Word Count: 735
“Oh, Adam, Adam Cartwright, might I speak with you?”
The dark-haired young man turned at the sound of his name. He saw Millie Evers standing in the door of her shop.
“Of course, Miss Evers,” the seventeen-year-old answered politely, wondering why the dressmaker could possibly want to speak with him.
“If we could step inside…”
Adam followed the older woman into her shop. He had been there several times when he had accompanied his stepmother into town on errands. He pushed the memory away.
Millie Evers studied the boy for a moment. Without his hat, which he now held nervously in his hands, he looked so very young. She noticed the smudges beneath his eyes and the hollows beneath his cheekbones.
“Perhaps it would be better if I spoke directly to your father, Adam.”
“Pa is out of town on business, ma’am.”
“Will he be back soon?”
Adam turned his hat around in his hands, and his eyes dropped to stare at the floor. “I don’t really know how long he’ll be gone. I’m handling things here, though.” A thought came into Adam’s head. “If, well, if Marie owed you for some sewing, I’ll…”
“No, no, it’s not that,” Millie interjected quickly; “It’s rather the opposite actually. Just a minute. Let me get something.” The dressmaker darted off to the backroom and returned with her arms filled with yards of emerald green velvet and what looked, to Adam at least, a mile of fancy lace.
“Adam,” the woman began, “a few days before Marie, well, a few days before she passed, she brought this to me to make a gown for her. She said Ben brought it back with him from San Francisco. We looked over some patterns, and she couldn’t quite decide. There wasn’t really a rush, and anything this fine needed to be just right, so she was going to take a few days to decide. Well, of course, she never had a chance, and it’s been sitting in my backroom.” Millie’s voice faded away as she saw the pain grow in the boy’s eyes.
Adam reached out and touched the velvet gently. “She always looked beautiful in green. She always looked beautiful.” He choked on the words.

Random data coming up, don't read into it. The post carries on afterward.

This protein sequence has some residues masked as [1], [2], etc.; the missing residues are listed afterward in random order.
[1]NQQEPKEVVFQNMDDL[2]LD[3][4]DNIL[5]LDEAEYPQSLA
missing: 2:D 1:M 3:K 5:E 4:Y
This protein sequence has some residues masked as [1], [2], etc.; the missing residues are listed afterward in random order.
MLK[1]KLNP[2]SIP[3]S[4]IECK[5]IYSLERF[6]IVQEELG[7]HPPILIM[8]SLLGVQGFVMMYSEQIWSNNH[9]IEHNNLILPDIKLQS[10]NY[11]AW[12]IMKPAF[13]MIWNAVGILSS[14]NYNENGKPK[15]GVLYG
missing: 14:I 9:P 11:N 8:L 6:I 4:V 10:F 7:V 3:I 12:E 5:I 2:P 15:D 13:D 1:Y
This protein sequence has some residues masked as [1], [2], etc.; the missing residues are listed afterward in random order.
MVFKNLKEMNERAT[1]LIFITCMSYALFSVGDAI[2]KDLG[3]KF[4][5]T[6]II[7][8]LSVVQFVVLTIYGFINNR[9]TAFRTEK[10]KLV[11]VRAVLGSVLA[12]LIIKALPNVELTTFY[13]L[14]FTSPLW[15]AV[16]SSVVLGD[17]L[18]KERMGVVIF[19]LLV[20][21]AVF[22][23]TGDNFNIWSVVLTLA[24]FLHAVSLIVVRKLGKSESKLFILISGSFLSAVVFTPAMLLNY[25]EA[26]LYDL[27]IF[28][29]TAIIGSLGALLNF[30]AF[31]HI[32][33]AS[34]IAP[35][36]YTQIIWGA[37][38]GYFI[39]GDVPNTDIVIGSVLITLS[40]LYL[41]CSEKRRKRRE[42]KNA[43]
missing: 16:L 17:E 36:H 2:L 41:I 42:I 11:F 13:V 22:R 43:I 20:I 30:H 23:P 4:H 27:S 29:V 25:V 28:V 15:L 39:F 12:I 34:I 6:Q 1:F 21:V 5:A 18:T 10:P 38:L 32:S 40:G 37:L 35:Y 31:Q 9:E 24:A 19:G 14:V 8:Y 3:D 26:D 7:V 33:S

“It’s just that it’s such fine material. If it had been a length of calico or some such, I would have just…but this is such expensive goods. Why the velvet would have cost near a dollar a yard and that Belgium lace…” Millie spoke quickly in her nervousness. “They’re making fine little boy’s suits of velvet these days. Marie even mentioned that if there was enough left, she might have Little Joe…”
“Little Joe wouldn’t be caught… well, he’d never wear velvet, Miss Mille.” A wry smile flickered on Adam’s lips at the thought of the tantrum his baby brother would throw if presented with a velvet and lace suit.
“No, I couldn’t see that boy in one either, but… Adam, I need to know what to do with this. I’ll wrap it up if you want to take it now.”
Adam twirled his hat around and around in his fingers. Then he asked softly, “Miss Millie, I think, well, I think my ma would like if this went to someone, well some girl who hasn’t, who could never hope to have anything so fine, so beautiful in her life. Someone who needs to see herself as beautiful.”
“If I sewed wisely, I could give that gift to several girls, Adam.”
“But you get paid for sewing, it’s your livelihood. I don’t know if we could…”
“I wouldn’t accept any pay. I sometimes sew for pleasure. It would please me very much to use this to give pleasure to others in Marie’s memory.”
Adam smiled deeply so that his dimples brightened his features. “Then that’s what we’ll do. Thank you, Miss Millie. Thank you!”
“No, thank you, Adam.” She reached up and patted the boy’s cheek. Then she asked softly, “Should I mention it to your father?”
Adam shook his head gently. “I’d like to explain to him when, well, when I feel the time is best.”
“I’ll leave it to you then.”
Adam took his leave and walked out the door. Millie Evers eyes followed him as she decided that lately too many things had been left to one so young.